If you’ve ever found yourself in quicksand, you know that with every tiny movement – you sink deeper and deeper into a dark abyss. I’m relieved that, so far, my experience with quicksand only comes from 80s pop-culture scenes like cartoons, video games, movies.
Quicksand really isn’t as common a problem in adulthood as expected. Or is it?
What if I told you that many of us are unknowingly standing in quicksand. It’s not dirty. Or cold. The adult version of quicksand is the word, “Try.” We’ve all said it, and many of us are unconsciously saying it on a regular basis. Go ahead – take a moment to think of the last time you said, “Try.”
How many times have you said it today? Did you say it to a colleague? Your spouse, family, or friend? Maybe you don’t even realize you say the word – so ask someone you trust if they hear you say that word.
(From here forward, I’m going to help you stop saying the word and eliminate it from the rest of this post. Let’s get started!!)
Imagine yourself sinking deeper into quicksand with each use of the word. Each time you say the word, you are giving yourself permission to fail. Permission to sink deeper into quicksand. You are also giving permission to the recipient to doubt your ability to complete the task or target in front of you. That’s not good.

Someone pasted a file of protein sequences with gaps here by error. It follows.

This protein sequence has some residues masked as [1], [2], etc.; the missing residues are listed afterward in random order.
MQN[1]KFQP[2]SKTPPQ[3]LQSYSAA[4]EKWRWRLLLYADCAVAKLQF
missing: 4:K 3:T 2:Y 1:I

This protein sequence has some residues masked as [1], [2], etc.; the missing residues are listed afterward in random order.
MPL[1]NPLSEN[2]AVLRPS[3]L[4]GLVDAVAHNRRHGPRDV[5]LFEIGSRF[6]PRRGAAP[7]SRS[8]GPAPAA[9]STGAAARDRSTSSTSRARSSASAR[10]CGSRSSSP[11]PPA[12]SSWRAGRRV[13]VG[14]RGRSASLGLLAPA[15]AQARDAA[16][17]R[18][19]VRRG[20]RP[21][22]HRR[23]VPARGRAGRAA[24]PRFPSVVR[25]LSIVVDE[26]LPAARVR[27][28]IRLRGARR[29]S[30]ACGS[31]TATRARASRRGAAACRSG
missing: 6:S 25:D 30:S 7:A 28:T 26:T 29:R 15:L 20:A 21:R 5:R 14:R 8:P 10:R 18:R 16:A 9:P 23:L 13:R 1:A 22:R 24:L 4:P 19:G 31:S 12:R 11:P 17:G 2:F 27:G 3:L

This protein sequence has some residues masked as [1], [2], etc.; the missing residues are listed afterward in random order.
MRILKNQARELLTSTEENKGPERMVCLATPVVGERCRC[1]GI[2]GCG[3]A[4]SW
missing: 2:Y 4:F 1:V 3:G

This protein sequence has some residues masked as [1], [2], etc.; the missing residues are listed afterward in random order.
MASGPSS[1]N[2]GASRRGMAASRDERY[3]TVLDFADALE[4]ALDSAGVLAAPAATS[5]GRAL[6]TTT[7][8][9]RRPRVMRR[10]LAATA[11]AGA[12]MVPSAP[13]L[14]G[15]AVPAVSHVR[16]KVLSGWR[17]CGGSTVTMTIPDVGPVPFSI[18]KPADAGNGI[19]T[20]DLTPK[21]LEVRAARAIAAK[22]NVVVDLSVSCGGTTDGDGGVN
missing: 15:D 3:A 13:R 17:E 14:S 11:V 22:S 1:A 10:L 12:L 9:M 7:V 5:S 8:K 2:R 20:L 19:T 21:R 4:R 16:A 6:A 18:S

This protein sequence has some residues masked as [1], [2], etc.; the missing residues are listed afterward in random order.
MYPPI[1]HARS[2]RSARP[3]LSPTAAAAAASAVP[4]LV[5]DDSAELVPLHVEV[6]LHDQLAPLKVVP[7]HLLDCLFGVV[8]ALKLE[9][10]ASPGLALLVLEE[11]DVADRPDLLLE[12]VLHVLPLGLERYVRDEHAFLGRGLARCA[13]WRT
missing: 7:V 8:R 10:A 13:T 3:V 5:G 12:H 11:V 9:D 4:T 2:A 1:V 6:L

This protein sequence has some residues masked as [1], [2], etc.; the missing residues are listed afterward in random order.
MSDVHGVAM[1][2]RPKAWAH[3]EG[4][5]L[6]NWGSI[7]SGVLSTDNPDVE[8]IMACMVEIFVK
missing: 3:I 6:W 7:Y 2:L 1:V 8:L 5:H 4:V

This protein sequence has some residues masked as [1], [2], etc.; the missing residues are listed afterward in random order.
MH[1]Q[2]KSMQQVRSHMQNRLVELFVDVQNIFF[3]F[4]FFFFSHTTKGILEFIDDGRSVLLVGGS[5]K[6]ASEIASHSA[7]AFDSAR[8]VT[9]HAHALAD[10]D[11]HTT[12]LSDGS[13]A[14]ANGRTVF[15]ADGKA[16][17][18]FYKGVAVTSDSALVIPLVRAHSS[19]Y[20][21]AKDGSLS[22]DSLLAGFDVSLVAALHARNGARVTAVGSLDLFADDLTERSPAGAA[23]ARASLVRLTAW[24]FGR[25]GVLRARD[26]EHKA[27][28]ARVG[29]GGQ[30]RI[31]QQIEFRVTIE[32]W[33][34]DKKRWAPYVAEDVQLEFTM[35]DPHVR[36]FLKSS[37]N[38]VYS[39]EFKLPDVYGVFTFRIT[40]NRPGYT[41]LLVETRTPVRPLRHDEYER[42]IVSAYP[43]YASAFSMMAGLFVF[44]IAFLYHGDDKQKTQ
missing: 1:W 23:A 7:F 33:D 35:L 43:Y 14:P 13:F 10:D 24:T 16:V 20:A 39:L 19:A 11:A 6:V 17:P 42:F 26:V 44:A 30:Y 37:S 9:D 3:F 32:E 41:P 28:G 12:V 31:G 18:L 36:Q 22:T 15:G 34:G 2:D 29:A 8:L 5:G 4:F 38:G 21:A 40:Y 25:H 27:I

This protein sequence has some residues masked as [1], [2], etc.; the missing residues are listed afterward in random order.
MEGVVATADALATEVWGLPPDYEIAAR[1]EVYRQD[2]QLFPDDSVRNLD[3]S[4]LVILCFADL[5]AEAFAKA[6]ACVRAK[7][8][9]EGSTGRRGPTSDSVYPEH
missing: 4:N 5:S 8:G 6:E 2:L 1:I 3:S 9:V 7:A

You’re not alone. I used to navigate conversation accepting and using the word. My own breakthrough came during a coaching conversation with a good friend, JP, where, where unbeknownst to me, he counted the amount of times I used the word, finally interrupting me mid-sentence to give a count. Eight. I said the word eight times – giving myself permission to fail eight times in a single conversation. My legs, my torso, my arms and shoulders were completely submerged in quicksand – and with my last breath, I made the decision to to never use that word again.
Now we can’t all have personal word counters, but we do have a choice to raise awareness. If you’re reading this post, replace the word with something more action-oriented like, “will” or “am” or “must.” Additionally, if you hear the word, point it out. Ask that person a question to dig deeper into why they can’t fully commit. Even if we don’t say the word, we’re equally as guilty if we accept the word.